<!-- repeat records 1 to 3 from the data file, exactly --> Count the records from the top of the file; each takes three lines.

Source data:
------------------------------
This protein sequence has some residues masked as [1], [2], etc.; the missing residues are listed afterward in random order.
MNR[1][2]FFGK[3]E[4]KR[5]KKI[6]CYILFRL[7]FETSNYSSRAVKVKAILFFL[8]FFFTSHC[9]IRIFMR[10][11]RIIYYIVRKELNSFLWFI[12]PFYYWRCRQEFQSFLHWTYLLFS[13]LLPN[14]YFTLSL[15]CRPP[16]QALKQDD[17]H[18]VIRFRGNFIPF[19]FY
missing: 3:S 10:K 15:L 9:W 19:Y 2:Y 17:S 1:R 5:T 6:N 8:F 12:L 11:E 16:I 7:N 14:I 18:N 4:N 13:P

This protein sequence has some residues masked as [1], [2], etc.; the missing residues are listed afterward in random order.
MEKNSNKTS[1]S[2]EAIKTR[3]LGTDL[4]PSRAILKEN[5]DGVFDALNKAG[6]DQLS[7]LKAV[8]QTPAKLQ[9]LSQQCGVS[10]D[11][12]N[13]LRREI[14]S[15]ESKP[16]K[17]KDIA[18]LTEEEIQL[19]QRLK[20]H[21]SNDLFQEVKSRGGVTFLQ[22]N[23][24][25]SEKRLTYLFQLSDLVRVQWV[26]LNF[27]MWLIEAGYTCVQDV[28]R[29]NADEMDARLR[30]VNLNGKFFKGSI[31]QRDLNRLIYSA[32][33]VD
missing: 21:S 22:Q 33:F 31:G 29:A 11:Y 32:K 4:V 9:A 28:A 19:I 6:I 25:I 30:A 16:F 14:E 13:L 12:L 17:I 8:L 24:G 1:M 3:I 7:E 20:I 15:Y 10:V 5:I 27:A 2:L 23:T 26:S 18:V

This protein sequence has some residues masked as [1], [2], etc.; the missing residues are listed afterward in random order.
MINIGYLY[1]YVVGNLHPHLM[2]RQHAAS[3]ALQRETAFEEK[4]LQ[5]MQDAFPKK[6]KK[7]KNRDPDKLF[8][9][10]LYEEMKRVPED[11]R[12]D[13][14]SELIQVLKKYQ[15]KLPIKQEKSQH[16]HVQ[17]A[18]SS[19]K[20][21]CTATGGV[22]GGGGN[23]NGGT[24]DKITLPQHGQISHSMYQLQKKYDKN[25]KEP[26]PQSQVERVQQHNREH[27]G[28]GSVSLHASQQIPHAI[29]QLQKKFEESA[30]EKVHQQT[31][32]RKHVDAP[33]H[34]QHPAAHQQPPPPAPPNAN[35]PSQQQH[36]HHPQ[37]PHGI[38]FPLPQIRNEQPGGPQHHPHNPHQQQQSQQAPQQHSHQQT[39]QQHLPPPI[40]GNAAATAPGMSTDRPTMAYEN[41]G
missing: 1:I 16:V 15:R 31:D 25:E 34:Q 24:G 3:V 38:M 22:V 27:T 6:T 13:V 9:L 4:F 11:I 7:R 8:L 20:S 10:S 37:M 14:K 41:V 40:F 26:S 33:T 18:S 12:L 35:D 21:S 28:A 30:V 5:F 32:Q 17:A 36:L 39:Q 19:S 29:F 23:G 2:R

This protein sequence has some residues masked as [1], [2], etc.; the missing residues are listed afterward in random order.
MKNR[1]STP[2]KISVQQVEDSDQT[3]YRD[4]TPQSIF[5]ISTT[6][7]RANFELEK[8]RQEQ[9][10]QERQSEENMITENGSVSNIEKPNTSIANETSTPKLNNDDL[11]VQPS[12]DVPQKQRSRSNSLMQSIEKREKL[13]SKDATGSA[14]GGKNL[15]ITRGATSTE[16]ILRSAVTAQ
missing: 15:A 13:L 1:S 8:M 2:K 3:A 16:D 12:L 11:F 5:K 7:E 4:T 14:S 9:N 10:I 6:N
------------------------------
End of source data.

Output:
This protein sequence has some residues masked as [1], [2], etc.; the missing residues are listed afterward in random order.
MNR[1][2]FFGK[3]E[4]KR[5]KKI[6]CYILFRL[7]FETSNYSSRAVKVKAILFFL[8]FFFTSHC[9]IRIFMR[10][11]RIIYYIVRKELNSFLWFI[12]PFYYWRCRQEFQSFLHWTYLLFS[13]LLPN[14]YFTLSL[15]CRPP[16]QALKQDD[17]H[18]VIRFRGNFIPF[19]FY
missing: 3:S 10:K 15:L 9:W 19:Y 2:Y 17:S 1:R 5:T 6:N 8:F 12:L 11:E 16:I 7:N 14:I 18:N 4:N 13:P

This protein sequence has some residues masked as [1], [2], etc.; the missing residues are listed afterward in random order.
MEKNSNKTS[1]S[2]EAIKTR[3]LGTDL[4]PSRAILKEN[5]DGVFDALNKAG[6]DQLS[7]LKAV[8]QTPAKLQ[9]LSQQCGVS[10]D[11][12]N[13]LRREI[14]S[15]ESKP[16]K[17]KDIA[18]LTEEEIQL[19]QRLK[20]H[21]SNDLFQEVKSRGGVTFLQ[22]N[23][24][25]SEKRLTYLFQLSDLVRVQWV[26]LNF[27]MWLIEAGYTCVQDV[28]R[29]NADEMDARLR[30]VNLNGKFFKGSI[31]QRDLNRLIYSA[32][33]VD
missing: 21:S 22:Q 33:F 31:G 29:A 11:Y 32:K 4:V 9:A 28:A 19:I 6:I 25:I 30:A 16:F 14:E 13:L 12:L 17:I 8:L 24:G 1:M 3:I 7:E 20:I 15:Y 10:V 5:I 27:A 2:L 23:T 26:S 18:V

This protein sequence has some residues masked as [1], [2], etc.; the missing residues are listed afterward in random order.
MINIGYLY[1]YVVGNLHPHLM[2]RQHAAS[3]ALQRETAFEEK[4]LQ[5]MQDAFPKK[6]KK[7]KNRDPDKLF[8][9][10]LYEEMKRVPED[11]R[12]D[13][14]SELIQVLKKYQ[15]KLPIKQEKSQH[16]HVQ[17]A[18]SS[19]K[20][21]CTATGGV[22]GGGGN[23]NGGT[24]DKITLPQHGQISHSMYQLQKKYDKN[25]KEP[26]PQSQVERVQQHNREH[27]G[28]GSVSLHASQQIPHAI[29]QLQKKFEESA[30]EKVHQQT[31][32]RKHVDAP[33]H[34]QHPAAHQQPPPPAPPNAN[35]PSQQQH[36]HHPQ[37]PHGI[38]FPLPQIRNEQPGGPQHHPHNPHQQQQSQQAPQQHSHQQT[39]QQHLPPPI[40]GNAAATAPGMSTDRPTMAYEN[41]G
missing: 1:I 16:V 15:R 31:D 25:E 34:Q 24:G 3:V 38:M 22:V 27:T 6:T 13:V 9:L 4:F 11:I 7:R 8:L 20:S 10:S 37:M 14:K 41:V 40:F 26:S 33:T 18:S 12:L 35:D 21:S 28:A 30:V 5:F 32:Q 17:A 36:L 39:Q 19:S 29:F 23:G 2:R